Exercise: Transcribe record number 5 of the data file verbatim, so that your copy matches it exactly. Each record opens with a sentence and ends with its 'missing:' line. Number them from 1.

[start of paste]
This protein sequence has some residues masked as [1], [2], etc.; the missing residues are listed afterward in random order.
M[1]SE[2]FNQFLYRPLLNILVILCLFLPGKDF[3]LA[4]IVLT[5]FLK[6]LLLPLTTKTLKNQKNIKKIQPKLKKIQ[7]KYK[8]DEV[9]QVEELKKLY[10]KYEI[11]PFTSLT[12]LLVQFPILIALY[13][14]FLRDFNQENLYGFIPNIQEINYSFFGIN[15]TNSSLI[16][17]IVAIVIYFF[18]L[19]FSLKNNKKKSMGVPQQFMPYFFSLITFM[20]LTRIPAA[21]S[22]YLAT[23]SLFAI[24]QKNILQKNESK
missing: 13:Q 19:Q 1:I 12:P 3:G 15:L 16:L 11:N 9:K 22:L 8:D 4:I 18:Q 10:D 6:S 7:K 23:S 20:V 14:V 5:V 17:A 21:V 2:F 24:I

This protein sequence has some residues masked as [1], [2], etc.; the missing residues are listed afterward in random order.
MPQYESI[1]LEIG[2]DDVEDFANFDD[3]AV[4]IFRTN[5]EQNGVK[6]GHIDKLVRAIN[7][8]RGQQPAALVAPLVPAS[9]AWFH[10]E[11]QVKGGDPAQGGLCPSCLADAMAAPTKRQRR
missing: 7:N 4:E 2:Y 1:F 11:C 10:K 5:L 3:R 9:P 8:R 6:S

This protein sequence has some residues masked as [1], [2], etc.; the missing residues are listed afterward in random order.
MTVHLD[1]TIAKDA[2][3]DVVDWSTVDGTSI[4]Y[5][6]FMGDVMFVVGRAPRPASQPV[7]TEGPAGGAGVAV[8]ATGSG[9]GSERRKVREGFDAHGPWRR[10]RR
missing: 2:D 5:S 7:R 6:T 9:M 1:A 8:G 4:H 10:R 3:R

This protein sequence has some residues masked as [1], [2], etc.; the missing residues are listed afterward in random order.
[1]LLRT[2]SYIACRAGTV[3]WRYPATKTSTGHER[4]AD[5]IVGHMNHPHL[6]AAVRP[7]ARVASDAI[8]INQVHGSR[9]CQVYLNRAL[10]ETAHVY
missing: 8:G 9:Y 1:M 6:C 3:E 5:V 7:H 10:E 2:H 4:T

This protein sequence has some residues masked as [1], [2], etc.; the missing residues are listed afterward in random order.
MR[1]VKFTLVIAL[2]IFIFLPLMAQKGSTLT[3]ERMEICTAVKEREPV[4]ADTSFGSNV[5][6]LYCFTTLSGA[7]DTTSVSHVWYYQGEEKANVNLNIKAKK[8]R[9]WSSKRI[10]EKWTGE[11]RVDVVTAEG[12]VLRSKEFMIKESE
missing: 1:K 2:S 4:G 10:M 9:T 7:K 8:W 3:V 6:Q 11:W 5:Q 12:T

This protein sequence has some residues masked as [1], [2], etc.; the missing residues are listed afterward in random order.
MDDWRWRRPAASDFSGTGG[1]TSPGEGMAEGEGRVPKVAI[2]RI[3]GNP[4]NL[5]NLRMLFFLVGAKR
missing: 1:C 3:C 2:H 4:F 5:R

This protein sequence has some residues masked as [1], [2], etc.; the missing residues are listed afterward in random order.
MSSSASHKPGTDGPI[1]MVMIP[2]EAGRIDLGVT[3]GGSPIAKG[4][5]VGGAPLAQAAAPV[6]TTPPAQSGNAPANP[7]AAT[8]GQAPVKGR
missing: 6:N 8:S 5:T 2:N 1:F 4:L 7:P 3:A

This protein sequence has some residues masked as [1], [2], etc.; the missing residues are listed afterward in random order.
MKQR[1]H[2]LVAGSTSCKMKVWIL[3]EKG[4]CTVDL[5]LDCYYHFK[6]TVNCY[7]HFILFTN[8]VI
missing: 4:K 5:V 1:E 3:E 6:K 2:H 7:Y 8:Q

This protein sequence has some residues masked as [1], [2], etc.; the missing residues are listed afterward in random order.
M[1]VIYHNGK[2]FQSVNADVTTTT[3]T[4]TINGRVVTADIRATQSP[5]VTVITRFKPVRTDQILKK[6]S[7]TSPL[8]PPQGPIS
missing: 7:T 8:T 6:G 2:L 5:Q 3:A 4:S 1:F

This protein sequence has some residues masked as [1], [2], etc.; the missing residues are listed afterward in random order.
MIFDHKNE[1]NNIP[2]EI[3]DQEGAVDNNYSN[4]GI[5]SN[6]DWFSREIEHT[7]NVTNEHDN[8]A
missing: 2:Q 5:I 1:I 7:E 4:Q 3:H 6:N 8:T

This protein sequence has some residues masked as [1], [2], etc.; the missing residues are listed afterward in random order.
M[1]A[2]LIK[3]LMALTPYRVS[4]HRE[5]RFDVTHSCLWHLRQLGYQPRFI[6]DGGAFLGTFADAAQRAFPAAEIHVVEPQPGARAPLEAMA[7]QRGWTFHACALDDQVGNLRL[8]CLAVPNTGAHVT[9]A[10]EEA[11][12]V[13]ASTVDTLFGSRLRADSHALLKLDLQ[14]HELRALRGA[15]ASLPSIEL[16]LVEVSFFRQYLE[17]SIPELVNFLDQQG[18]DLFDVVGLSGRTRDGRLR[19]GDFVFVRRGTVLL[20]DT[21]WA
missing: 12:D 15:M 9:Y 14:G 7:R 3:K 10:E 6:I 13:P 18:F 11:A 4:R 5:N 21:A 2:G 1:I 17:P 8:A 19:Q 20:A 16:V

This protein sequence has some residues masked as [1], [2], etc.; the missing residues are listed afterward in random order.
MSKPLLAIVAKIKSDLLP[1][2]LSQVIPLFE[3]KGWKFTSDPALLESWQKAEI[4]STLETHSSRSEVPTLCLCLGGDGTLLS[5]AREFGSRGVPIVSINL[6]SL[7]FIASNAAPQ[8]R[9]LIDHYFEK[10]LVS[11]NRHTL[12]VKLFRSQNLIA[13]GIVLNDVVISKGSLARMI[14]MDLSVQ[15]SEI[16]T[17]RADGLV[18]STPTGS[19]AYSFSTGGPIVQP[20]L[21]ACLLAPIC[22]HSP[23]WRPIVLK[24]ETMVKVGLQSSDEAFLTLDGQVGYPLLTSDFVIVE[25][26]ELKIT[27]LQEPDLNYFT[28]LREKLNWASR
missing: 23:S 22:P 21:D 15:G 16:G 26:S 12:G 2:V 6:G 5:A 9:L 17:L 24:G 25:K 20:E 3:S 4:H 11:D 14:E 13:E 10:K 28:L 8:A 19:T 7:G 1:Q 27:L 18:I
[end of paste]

This protein sequence has some residues masked as [1], [2], etc.; the missing residues are listed afterward in random order.
MR[1]VKFTLVIAL[2]IFIFLPLMAQKGSTLT[3]ERMEICTAVKEREPV[4]ADTSFGSNV[5][6]LYCFTTLSGA[7]DTTSVSHVWYYQGEEKANVNLNIKAKK[8]R[9]WSSKRI[10]EKWTGE[11]RVDVVTAEG[12]VLRSKEFMIKESE
missing: 1:K 2:S 4:G 10:M 9:T 7:K 8:W 3:V 6:Q 11:W 5:Q 12:T